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Self-Help And Recovery guide for Eating Disorders (SHARED): study protocol for a randomized controlled trial

Overview of attention for article published in Trials, April 2015
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  • Good Attention Score compared to outputs of the same age (70th percentile)

Mentioned by

twitter
6 tweeters

Citations

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21 Dimensions

Readers on

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147 Mendeley
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Title
Self-Help And Recovery guide for Eating Disorders (SHARED): study protocol for a randomized controlled trial
Published in
Trials, April 2015
DOI 10.1186/s13063-015-0701-6
Pubmed ID
Authors

Valentina Cardi, Suman Ambwani, Ross Crosby, Pamela Macdonald, Gill Todd, Jinhong Park, Sara Moss, Ulrike Schmidt, Janet Treasure

Abstract

We describe the theoretical rationale and protocol for Self-Help And Recovery guide for Eating Disorders (SHARED), a trial investigating whether a guided self-care intervention (Recovery MANTRA) is a useful addition to treatment as usual for individuals with anorexia nervosa. Recovery MANTRA, a 6-week self-care intervention supplemented by peer mentorship, is a module extension of the Maudsley Model of Treatment for Adults with Anorexia Nervosa and targets the maintenance factors identified by the cognitive-interpersonal model of the illness. Patients accessing outpatient services for anorexia nervosa are randomized to either treatment as usual or treatment as usual plus Recovery MANTRA. Outcome variables include change in body weight at the end of the intervention (primary) and changes in body weight and eating disorder symptoms at immediate and extended follow-ups (6-months and 12-months; secondary). Change is also assessed for the domains identified by the theoretical model, including motivation, hope, confidence to change, positive mood, cognitive flexibility, therapeutic alliance and social adjustment. Feedback from peer mentors is gathered to understand the impact on their own well-being of providing guidance. Results from this exploratory investigation will determine whether a larger clinical trial is justifiable and feasible for this affordable intervention, which has potential for high reach and scalability. ClinicalTrials.gov NCT02336841 .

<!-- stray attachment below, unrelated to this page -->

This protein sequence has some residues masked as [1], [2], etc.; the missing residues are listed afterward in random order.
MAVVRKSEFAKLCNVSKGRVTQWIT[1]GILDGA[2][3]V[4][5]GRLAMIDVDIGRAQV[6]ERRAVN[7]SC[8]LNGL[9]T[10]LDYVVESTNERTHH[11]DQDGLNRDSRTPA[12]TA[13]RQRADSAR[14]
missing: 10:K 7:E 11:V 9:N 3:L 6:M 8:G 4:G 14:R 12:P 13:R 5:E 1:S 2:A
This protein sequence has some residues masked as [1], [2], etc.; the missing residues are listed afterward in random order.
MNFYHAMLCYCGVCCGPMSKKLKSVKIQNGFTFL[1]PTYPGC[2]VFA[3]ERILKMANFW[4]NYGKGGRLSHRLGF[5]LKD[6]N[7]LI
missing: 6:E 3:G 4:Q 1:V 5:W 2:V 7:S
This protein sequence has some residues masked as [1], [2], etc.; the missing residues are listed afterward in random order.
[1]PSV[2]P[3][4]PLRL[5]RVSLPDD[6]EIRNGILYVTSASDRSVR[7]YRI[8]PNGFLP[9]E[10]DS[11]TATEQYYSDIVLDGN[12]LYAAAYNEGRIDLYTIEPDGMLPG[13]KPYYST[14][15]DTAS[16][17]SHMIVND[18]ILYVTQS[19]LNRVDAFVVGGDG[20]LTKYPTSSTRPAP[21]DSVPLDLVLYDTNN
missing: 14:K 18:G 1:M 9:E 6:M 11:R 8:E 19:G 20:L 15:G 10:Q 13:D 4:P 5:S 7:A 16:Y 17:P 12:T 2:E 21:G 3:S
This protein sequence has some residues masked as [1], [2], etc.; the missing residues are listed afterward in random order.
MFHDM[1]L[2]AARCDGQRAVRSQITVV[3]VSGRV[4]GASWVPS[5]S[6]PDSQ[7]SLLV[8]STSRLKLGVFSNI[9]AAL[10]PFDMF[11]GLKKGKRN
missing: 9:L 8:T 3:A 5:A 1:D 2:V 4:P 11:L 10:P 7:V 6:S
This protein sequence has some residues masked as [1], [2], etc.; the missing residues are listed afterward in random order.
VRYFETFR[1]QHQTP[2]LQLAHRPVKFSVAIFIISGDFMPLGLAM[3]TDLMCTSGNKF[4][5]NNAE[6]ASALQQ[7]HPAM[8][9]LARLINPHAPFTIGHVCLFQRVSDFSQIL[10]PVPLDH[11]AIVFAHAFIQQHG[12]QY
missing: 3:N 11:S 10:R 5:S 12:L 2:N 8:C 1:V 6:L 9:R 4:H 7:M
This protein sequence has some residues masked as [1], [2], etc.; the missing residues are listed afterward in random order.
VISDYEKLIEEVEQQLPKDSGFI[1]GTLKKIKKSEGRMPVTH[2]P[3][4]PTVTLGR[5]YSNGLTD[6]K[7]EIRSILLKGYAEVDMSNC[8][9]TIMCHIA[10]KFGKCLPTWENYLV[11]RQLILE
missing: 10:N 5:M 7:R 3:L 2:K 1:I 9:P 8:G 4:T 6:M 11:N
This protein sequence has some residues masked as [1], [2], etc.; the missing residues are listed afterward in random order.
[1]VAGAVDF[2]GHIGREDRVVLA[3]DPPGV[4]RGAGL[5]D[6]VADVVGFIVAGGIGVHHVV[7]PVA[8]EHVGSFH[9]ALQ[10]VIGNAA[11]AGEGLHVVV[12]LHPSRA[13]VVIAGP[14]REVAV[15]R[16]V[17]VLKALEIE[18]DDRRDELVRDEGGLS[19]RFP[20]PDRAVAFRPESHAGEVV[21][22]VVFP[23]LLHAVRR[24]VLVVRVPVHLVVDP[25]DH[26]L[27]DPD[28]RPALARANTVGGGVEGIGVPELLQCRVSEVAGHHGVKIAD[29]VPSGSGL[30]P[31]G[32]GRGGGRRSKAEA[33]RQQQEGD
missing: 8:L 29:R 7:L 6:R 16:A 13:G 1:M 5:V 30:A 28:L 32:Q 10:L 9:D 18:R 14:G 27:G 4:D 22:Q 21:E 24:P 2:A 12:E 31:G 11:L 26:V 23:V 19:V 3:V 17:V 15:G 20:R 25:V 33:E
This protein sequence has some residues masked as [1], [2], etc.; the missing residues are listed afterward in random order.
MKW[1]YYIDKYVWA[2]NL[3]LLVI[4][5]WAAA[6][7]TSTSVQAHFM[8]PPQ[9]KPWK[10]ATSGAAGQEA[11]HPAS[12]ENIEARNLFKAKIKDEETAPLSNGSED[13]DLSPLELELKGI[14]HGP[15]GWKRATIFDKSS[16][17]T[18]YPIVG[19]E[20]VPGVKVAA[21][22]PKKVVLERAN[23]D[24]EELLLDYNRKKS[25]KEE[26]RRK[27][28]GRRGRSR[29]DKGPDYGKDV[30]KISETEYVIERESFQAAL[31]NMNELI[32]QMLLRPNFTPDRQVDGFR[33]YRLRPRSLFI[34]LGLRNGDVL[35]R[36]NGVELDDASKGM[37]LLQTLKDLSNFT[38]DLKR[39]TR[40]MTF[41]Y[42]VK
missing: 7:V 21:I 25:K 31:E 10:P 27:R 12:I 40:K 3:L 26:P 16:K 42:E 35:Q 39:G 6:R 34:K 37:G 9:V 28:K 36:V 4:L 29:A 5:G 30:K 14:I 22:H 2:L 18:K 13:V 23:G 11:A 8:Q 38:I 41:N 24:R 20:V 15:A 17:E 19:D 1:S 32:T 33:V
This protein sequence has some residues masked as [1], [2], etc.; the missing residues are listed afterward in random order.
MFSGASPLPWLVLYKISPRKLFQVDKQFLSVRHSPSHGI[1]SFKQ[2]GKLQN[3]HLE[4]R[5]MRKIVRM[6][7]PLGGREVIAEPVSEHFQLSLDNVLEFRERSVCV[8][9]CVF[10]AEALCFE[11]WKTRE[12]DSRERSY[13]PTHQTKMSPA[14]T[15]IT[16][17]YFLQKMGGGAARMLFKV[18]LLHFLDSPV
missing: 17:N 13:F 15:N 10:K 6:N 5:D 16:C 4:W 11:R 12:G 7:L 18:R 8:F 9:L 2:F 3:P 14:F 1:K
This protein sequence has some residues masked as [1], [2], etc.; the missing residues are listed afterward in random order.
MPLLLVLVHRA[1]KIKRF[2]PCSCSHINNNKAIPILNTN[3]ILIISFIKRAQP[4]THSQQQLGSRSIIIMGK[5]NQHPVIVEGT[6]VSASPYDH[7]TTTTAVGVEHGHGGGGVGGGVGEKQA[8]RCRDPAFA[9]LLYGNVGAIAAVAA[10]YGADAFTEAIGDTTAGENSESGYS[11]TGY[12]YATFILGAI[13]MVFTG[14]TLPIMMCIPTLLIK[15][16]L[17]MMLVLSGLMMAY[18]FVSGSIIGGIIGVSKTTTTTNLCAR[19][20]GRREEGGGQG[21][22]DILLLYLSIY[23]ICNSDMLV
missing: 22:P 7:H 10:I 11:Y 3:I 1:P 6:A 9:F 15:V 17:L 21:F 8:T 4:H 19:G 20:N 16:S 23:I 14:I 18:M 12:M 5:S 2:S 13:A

Twitter Demographics

The data shown below were collected from the profiles of 6 tweeters who shared this research output. Click here to find out more about how the information was compiled.

Mendeley readers

The data shown below were compiled from readership statistics for 147 Mendeley readers of this research output. Click here to see the associated Mendeley record.

Geographical breakdown

Country Count As %
Japan 1 <1%
United States 1 <1%
Brazil 1 <1%
Unknown 144 98%

Demographic breakdown

Readers by professional status Count As %
Student > Master 27 18%
Student > Bachelor 20 14%
Researcher 18 12%
Student > Ph. D. Student 18 12%
Student > Doctoral Student 15 10%
Other 28 19%
Unknown 21 14%
Readers by discipline Count As %
Psychology 53 36%
Medicine and Dentistry 24 16%
Nursing and Health Professions 12 8%
Neuroscience 6 4%
Agricultural and Biological Sciences 5 3%
Other 21 14%
Unknown 26 18%

Attention Score in Context

This research output has an Altmetric Attention Score of 4. This is our high-level measure of the quality and quantity of online attention that it has received. This Attention Score, as well as the ranking and number of research outputs shown below, was calculated when the research output was last mentioned on 27 October 2017.
All research outputs
#5,633,107
of 19,211,930 outputs
Outputs from Trials
#2,121
of 4,971 outputs
Outputs of similar age
#70,962
of 244,007 outputs
Outputs of similar age from Trials
#1
of 1 outputs
Altmetric has tracked 19,211,930 research outputs across all sources so far. This one has received more attention than most of these and is in the 70th percentile.
So far Altmetric has tracked 4,971 research outputs from this source. They typically receive more attention than average, with a mean Attention Score of 7.8. This one has gotten more attention than average, scoring higher than 56% of its peers.
Older research outputs will score higher simply because they've had more time to accumulate mentions. To account for age we can compare this Altmetric Attention Score to the 244,007 tracked outputs that were published within six weeks on either side of this one in any source. This one has gotten more attention than average, scoring higher than 70% of its contemporaries.
We're also able to compare this research output to 1 others from the same source and published within six weeks on either side of this one. This one has scored higher than all of them